1993: Bernhard Langer wins second Masters
With Augusta National Golf Club's slick, undulating greens, most experts would agree that a skillful putting touch is a requirement for Masters champions.
A man who putts cross-handed and once quit the game because of a bout with the yips? Forget about it.
But Bernhard Langer doesn't fit the conventional mold when it comes to Masters winners. The German turned pro as a teen-ager, battled putting woes and persevered to become one of the game's all-time greats.
Both of Langer's Masters victories - 1985 and 1993 - will be remembered for back-nine decisions made by players who wound up as losers.
Eight years after his first triumph at Augusta National, Langer used another back-nine charge on Sunday to earn a green coat.
Holding a slim lead over Dan Forsman and Chip Beck, Langer made pars on Nos. 11 and 12 and an eagle on the par-5 13th to pull away.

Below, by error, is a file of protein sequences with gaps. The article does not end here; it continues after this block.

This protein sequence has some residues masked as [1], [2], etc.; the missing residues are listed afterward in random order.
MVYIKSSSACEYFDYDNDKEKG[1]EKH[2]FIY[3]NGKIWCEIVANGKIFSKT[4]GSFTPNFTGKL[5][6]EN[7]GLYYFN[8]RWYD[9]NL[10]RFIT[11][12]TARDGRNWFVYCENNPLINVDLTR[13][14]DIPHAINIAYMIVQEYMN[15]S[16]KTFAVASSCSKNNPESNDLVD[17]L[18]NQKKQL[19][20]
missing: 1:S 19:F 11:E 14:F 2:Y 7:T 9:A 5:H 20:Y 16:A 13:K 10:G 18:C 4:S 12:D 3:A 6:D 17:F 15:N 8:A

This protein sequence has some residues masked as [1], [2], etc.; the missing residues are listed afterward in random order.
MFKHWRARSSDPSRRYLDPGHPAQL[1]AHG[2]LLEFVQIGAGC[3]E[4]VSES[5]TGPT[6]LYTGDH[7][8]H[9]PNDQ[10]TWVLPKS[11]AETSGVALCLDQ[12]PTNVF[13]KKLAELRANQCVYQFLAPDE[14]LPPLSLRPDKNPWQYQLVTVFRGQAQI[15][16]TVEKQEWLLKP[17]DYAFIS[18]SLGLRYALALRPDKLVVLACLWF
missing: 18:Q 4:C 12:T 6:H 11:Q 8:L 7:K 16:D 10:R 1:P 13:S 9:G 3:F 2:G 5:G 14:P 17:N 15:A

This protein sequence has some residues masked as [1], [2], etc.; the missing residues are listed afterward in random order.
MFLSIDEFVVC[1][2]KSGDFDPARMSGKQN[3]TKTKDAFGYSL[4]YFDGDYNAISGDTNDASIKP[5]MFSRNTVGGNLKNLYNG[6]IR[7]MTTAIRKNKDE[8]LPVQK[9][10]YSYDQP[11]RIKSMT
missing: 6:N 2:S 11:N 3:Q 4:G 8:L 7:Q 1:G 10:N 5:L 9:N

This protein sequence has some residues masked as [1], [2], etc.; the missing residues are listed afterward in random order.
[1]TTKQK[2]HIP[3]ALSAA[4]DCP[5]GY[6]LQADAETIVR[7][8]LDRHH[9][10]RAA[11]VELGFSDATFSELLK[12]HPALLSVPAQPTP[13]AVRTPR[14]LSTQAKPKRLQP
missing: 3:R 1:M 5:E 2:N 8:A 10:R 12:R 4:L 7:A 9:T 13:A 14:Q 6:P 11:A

Forsman made a quadruple bogey on the par-3 12th to fall out of contention. On the par-5 15th, facing a three-shot deficit, Beck elected to lay up instead of going for the green in two from 236 yards away. He wound up making par while Langer birdied to push the lead to four and wrap up the victory.
``I was a little surprised he laid up,'' Langer said. ``My caddie said, `He's got to go for it if he wants to have any chance to win.' I said, `I agree.' ''
Langer's closing 70 gave him a four-shot win over Beck and continued a trend of foreign dominance at the Masters. At that point, five of the six winners from 1988-93 came from outside the United States.